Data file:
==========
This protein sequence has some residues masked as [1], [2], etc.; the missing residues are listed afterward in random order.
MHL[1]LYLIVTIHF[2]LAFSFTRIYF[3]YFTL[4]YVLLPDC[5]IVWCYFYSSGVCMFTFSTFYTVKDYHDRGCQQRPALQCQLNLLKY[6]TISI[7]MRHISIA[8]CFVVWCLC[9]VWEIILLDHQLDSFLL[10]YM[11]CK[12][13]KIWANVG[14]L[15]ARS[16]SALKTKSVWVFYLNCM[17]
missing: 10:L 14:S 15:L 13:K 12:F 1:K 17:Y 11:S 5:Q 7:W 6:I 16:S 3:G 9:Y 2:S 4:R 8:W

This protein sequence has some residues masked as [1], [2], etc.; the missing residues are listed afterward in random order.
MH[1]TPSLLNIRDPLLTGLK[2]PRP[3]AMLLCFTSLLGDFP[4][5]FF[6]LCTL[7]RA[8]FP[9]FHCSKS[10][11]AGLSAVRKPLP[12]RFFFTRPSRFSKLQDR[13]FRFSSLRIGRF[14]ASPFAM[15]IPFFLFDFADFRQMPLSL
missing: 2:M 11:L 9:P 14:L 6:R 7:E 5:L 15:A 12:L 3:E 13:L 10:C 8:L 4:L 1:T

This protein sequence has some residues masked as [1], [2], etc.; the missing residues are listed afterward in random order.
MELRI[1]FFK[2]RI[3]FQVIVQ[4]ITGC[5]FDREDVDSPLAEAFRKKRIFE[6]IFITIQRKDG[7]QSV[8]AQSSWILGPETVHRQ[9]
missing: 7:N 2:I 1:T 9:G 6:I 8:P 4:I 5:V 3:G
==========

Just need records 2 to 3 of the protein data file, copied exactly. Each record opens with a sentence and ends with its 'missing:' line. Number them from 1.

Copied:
This protein sequence has some residues masked as [1], [2], etc.; the missing residues are listed afterward in random order.
MH[1]TPSLLNIRDPLLTGLK[2]PRP[3]AMLLCFTSLLGDFP[4][5]FF[6]LCTL[7]RA[8]FP[9]FHCSKS[10][11]AGLSAVRKPLP[12]RFFFTRPSRFSKLQDR[13]FRFSSLRIGRF[14]ASPFAM[15]IPFFLFDFADFRQMPLSL
missing: 2:M 11:L 9:P 14:L 6:R 7:E 5:L 15:A 12:L 3:E 13:L 10:C 8:L 4:L 1:T

This protein sequence has some residues masked as [1], [2], etc.; the missing residues are listed afterward in random order.
MELRI[1]FFK[2]RI[3]FQVIVQ[4]ITGC[5]FDREDVDSPLAEAFRKKRIFE[6]IFITIQRKDG[7]QSV[8]AQSSWILGPETVHRQ[9]
missing: 7:N 2:I 1:T 9:G 6:I 8:P 4:I 5:V 3:G